Co-Occurring Disorders & Dual Diagnosis Treatment

Many individuals who struggle with addiction to drugs and/or alcohol are also simultaneously suffering from symptoms of other mental health conditions, such as depression, anxiety, or bipolar disorder. When an individual suffers from both mental illness and chemical dependency, this is known as dual diagnosis. In many instances, individuals who are struggling with the day-to-day symptoms that result from the presence of a mental illness turn to the use of substances in an attempt to self-medicate their distress. Whether this is done knowingly or subconsciously, the result from the use of drugs or alcohol can ultimately cause individuals to experience more turmoil, as health complications can arise, symptoms can worsen, and new symptoms can develop. In some cases, individuals who have a genetic predisposition for mental illness may begin experimenting with substances, which ultimately results in the onset of mental illness symptoms. For example, an individual may have a genetic predisposition for bipolar disorder but did not experience any symptoms of the illness until he or she begin chronically abusing alcohol and cocaine.

Regardless of whether the substance abuse problem or the mental illness symptoms manifested first, the results can be devastating. Individuals who suffer from dual diagnosis will experience disturbances in most, if not all, aspects of their lives. Fortunately, there are treatment options available that can assist these individuals in learning how to successfully manage their symptoms, overcome their addictions, and move forwards towards living the bright, happy, and sober futures that they desire and deserve.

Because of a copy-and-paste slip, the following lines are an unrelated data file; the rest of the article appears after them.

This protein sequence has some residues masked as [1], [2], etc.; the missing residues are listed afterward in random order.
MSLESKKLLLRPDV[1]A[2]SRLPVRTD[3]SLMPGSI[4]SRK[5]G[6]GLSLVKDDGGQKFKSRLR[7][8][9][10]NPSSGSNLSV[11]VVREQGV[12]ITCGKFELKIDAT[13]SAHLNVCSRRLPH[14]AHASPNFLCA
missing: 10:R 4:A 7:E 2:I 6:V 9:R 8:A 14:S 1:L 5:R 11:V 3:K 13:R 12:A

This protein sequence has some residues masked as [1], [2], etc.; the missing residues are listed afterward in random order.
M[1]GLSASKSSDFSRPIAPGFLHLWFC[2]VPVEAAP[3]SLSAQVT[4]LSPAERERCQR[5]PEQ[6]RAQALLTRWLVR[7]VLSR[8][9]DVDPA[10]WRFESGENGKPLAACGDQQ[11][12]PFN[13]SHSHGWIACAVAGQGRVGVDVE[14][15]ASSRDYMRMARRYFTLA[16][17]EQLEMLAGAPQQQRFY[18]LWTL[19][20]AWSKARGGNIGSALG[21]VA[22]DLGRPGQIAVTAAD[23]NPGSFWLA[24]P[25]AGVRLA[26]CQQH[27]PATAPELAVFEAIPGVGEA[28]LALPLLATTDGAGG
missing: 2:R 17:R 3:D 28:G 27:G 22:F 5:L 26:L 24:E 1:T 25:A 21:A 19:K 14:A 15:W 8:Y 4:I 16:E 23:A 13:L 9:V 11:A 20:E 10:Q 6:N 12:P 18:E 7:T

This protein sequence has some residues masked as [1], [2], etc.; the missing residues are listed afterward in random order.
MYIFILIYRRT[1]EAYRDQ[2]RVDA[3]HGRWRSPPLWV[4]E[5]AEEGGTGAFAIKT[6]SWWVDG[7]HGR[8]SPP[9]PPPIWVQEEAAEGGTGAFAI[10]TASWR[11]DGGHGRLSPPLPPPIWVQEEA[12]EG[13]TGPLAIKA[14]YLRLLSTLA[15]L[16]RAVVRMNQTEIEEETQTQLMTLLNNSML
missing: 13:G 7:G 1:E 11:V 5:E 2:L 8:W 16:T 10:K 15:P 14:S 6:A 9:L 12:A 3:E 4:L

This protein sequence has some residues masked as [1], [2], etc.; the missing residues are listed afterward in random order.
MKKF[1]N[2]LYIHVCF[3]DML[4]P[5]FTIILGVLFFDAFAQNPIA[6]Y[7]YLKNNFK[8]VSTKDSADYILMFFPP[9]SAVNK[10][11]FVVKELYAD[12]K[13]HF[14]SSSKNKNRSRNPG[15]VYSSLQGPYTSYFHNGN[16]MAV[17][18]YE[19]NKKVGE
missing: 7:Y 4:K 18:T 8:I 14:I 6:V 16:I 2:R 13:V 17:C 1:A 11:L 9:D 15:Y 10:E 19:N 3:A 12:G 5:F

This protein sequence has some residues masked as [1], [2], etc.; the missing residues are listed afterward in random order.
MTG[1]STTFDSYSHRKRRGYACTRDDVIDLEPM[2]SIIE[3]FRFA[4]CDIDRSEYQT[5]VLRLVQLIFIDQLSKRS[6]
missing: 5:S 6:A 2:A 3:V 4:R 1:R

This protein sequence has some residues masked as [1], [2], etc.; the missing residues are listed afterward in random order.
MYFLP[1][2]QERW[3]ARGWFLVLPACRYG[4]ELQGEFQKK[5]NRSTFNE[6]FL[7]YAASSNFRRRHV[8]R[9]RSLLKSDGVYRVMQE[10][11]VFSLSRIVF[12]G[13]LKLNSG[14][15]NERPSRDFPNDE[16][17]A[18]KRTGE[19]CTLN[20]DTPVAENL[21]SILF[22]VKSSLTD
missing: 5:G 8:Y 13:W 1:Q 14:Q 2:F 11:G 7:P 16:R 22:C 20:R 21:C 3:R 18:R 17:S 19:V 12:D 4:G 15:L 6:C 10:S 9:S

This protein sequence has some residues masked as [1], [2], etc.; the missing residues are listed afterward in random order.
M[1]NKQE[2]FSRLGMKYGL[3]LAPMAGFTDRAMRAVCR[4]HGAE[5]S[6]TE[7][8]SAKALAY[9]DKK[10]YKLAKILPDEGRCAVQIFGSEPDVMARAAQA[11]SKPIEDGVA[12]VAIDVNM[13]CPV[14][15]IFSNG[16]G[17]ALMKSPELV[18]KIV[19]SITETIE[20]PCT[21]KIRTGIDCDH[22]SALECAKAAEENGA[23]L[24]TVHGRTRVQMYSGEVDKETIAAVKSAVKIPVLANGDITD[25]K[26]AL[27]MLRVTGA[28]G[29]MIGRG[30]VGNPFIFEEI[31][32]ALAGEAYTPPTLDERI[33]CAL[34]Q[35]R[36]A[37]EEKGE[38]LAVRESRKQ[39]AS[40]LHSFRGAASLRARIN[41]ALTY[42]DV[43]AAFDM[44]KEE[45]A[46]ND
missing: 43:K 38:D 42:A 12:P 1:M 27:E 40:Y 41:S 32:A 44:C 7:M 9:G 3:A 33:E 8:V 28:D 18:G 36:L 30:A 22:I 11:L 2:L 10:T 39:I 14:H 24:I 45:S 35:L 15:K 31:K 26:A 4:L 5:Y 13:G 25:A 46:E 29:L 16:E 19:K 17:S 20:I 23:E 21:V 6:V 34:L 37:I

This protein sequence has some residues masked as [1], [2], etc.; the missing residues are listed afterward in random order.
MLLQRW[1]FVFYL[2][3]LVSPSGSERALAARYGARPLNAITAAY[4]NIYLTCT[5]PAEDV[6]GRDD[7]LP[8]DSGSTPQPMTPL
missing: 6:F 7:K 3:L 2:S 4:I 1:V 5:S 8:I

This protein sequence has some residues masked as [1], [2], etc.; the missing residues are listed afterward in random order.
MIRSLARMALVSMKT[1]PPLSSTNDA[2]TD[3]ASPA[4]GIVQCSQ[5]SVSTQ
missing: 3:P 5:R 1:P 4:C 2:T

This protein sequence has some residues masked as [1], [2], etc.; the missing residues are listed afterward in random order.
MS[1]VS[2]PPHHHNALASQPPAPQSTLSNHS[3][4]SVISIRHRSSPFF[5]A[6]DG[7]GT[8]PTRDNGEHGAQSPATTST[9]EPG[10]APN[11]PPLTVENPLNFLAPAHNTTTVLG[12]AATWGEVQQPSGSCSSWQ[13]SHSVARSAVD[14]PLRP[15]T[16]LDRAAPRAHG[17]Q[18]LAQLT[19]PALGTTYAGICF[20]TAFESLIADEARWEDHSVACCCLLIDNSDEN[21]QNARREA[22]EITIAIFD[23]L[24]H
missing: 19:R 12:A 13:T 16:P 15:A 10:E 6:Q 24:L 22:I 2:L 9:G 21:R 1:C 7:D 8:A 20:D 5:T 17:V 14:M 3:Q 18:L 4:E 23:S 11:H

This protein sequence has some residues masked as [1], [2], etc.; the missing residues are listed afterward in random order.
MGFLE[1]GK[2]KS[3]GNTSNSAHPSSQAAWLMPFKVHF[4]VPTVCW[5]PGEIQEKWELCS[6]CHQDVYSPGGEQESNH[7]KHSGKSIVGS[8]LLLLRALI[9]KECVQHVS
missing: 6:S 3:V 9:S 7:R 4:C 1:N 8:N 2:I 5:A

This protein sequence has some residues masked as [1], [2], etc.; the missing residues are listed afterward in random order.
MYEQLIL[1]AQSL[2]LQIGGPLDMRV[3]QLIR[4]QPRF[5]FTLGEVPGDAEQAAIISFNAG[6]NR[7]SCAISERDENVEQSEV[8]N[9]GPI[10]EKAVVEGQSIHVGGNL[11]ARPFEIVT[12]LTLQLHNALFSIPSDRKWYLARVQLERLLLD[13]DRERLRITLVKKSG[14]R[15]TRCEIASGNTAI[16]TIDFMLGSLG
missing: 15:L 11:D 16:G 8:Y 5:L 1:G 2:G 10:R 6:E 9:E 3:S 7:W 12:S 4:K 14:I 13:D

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Statistics

Dual diagnosis is a concern that affects millions of individuals throughout the world today. The National Alliance on Mental Illness (NAMI) reports that out of the total number of people who are suffering from mental illness, about a third are simultaneously battling substance abuse concerns. The Substance Abuse and Mental Health Services Administration (SAMHSA) provides a more specific estimate, stating that approximately 8.9 million adults suffer from dual diagnosis. Sadly, despite the prevalence of dual diagnoses, a significant number of people do not receive appropriate treatment. According to SAMHSA, only 7.4% of people receive treatment that appropriately addresses both the substance abuse and the symptoms they are experiencing as a result of mental illness. Unfortunately, an estimated 55.8% do not receive any type of treatment at all.